On March 13, President Donald Trump promised Americans they would soon be able to access a new website that would ask them about their symptoms and direct them to nearby coronavirus testing sites. He said Google was helping.
That wasn’t true. But in the following days, Oscar Health—a health-insurance company closely connected to Trump’s son-in-law, Jared Kushner—developed a government website with the features the president had described. A team of Oscar engineers, project managers, and executives spent about five days building a stand-alone website at the government’s request, an Oscar spokesperson told The Atlantic. The company even dispatched two employees from New York to meet in person with federal officials in Washington, D.C., the spokesperson said. Then the website was suddenly and mysteriously scrapped.
…Trump [had said] that Google had 1,700 engineers working on the project. Google, it was quickly revealed, didn’t have any such plans.
Google’s parent company is a major investor in Oscar. And Oscar, which has roughly 1,500 employees, did build a site like the one Trump described.
…Oscar’s website would have asked users if they were experiencing symptoms of COVID-19, the illness caused by the virus, and surveyed them about other risk factors, including their age and preexisting conditions. It also would have listed a limited number of testing locations nationwide, including some of the drive-through sites that Trump promised. It was designed to look like a government-developed product, provided freely by the Department of Health and Human Services to the American public.
…When viewed earlier today, the URL coronavirustesting.gov offered an Amazon Web Services error, suggesting that someone with access to the .gov domain had registered the website.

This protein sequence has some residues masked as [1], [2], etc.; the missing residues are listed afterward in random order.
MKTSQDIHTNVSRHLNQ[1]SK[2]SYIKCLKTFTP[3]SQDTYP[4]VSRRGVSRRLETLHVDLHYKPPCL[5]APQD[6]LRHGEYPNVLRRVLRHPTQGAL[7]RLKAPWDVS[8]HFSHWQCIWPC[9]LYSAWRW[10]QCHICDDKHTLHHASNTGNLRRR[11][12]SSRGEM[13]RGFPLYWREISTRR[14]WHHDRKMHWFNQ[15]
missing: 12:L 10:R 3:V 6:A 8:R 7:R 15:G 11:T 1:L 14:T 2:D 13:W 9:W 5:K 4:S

The Department of Health and Human Services declined to produce paperwork authorizing Oscar’s donation of the website work.
…The partnership between the administration and the firm [strongly] suggests that Kushner may have mingled his family’s business interests with his political interests and his role in the administration’s coronavirus response. Kushner’s younger brother Joshua is a co-founder and major investor in Oscar, and Jared Kushner partially owned or controlled Oscar before he joined the White House. The company’s work on the coronavirus website [most likely does] violate federal ethics laws, several experts said.
… First, companies are generally not supposed to work for the federal government for free, though some exceptions can be made in a national emergency. “The concern, when you have some free services, is that it makes the government beholden to the company.”
…Any Kushner involvement [violates] the “impartiality rule,” which requires federal employees to refrain from making decisions when they even appear to involve a conflict of interest. The rule also prohibits federal employees from making a decision in which close relatives may have a financial stake.
Are we through the looking glass? Pretty sure the White House is peopled by comic book villains.